I turned into the parking lot next to the sign for our offices that read "LokiLoki: Everyday Living Is Getting Better Every Day," and found a space by a newly planted tree. The tree still had a tag on it. It was the shadiest spot available.

In the cramped discomfort of my Korean hatchback, I thought up questions that would trigger heartfelt responses from my colleagues. I found an empty brown bag under the passenger seat and scribbled down the following:

—Are you single?

—Are you having an affair?

—Why are you so sad?

—When was the last time you felt happy?

—Was it a true, pure happy or a relative happy?

The last question edged up against a greasy stain left by a pastry that was no longer in the bag. It looked like the wordhappy was going to enter a dark brown hole, as if the entire sentence was a train about to funnel into the side of a mountain. I thought briefly of caves. I imagined an afternoon stroll in the woods leading me to a hillside cavern, and curiosity drawing me in. I would lean against a wall at the very edge of where the outside light was lost to the world's dark interior. I would pause, rub my eyes, adjust to the lack of light, and without realizing it find myself talking to a company of bats. Sharing ideas. Learning about each other's worlds. It turns out they don't particularly miss seeing things. I would say, "I think it is precisely because I see things that I trip over them." The bats would laugh and fly directly at me and then around me and out into the evening.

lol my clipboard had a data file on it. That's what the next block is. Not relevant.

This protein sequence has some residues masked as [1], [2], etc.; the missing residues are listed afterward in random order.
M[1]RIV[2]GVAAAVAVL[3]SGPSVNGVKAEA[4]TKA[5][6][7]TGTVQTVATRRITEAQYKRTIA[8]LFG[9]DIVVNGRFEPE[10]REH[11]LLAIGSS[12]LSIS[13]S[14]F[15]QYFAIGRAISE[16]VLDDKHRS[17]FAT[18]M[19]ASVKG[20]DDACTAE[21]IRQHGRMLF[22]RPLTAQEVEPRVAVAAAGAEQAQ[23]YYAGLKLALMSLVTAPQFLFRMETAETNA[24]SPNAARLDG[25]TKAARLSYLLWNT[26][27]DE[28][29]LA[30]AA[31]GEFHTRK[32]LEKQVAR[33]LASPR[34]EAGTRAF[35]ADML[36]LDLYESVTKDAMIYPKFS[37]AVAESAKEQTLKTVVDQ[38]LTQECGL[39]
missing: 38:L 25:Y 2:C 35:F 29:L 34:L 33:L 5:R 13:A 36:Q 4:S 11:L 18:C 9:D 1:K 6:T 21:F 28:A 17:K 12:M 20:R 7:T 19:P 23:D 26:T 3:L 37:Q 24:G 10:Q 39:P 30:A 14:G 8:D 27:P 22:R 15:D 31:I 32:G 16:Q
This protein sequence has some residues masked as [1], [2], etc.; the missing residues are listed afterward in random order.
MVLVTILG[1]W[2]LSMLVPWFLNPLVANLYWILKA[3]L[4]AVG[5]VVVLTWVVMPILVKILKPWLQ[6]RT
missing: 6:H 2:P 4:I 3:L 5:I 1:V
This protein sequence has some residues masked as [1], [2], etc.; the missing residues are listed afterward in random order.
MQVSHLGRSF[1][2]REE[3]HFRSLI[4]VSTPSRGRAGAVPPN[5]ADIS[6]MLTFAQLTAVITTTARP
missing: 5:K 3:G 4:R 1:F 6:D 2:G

I began to perspire. The sun, even through the haze, was stifling. The car was becoming a hot house.

I wrote more questions:

—Are you who you want to be?

—Would you prefer to be someone else?

—Are you similar to the "you" you thought you would become when as a child you imagined your future self?

—Is today worse than yesterday?

—If you were a day of the week, would you be Monday or Wednesday?

—What does it feel like to get out of bed in the morning?

A car pulled in next to me. I grabbed for my cell phone and pretended to be in the middle of a conversation: "No, no, no . . . That's putting it mildly . . . Of course not . . . Yes, yes, yes . . . You tell me . . . Well, that takes the cake . . . Absolutely not . . . Are you deaf? . . . That is not acceptable."